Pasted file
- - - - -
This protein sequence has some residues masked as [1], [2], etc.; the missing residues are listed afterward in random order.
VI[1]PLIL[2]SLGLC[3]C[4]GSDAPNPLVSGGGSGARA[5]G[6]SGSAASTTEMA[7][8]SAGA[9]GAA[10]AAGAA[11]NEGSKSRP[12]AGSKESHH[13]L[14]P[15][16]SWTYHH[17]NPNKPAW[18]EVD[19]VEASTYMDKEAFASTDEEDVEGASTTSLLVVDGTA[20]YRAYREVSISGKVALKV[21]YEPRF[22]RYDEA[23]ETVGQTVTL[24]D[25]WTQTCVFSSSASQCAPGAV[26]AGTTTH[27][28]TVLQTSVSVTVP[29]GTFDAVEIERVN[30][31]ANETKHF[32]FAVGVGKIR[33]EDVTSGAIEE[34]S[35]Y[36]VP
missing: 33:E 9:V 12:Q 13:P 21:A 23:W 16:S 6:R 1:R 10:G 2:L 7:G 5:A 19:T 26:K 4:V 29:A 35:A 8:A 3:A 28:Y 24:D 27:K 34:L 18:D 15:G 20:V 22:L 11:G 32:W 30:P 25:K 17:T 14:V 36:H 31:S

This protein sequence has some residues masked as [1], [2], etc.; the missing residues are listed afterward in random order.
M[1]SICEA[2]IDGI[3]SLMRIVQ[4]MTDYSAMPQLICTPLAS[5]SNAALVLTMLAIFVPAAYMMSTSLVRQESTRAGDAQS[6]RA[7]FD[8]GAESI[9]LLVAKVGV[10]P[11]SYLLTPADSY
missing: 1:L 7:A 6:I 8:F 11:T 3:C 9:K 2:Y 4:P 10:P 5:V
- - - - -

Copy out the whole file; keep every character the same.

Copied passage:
This protein sequence has some residues masked as [1], [2], etc.; the missing residues are listed afterward in random order.
VI[1]PLIL[2]SLGLC[3]C[4]GSDAPNPLVSGGGSGARA[5]G[6]SGSAASTTEMA[7][8]SAGA[9]GAA[10]AAGAA[11]NEGSKSRP[12]AGSKESHH[13]L[14]P[15][16]SWTYHH[17]NPNKPAW[18]EVD[19]VEASTYMDKEAFASTDEEDVEGASTTSLLVVDGTA[20]YRAYREVSISGKVALKV[21]YEPRF[22]RYDEA[23]ETVGQTVTL[24]D[25]WTQTCVFSSSASQCAPGAV[26]AGTTTH[27][28]TVLQTSVSVTVP[29]GTFDAVEIERVN[30][31]ANETKHF[32]FAVGVGKIR[33]EDVTSGAIEE[34]S[35]Y[36]VP
missing: 33:E 9:V 12:Q 13:P 21:A 23:W 16:S 6:R 1:R 10:G 2:L 7:G 5:A 19:T 26:K 4:V 29:A 35:A 8:A 3:A 28:Y 24:D 27:K 34:L 18:D 15:G 20:V 22:L 11:G 32:W 30:P 25:K 17:T 14:V 36:H 31:S

This protein sequence has some residues masked as [1], [2], etc.; the missing residues are listed afterward in random order.
M[1]SICEA[2]IDGI[3]SLMRIVQ[4]MTDYSAMPQLICTPLAS[5]SNAALVLTMLAIFVPAAYMMSTSLVRQESTRAGDAQS[6]RA[7]FD[8]GAESI[9]LLVAKVGV[10]P[11]SYLLTPADSY
missing: 1:L 7:A 6:I 8:F 11:T 3:C 9:K 2:Y 4:P 10:P 5:V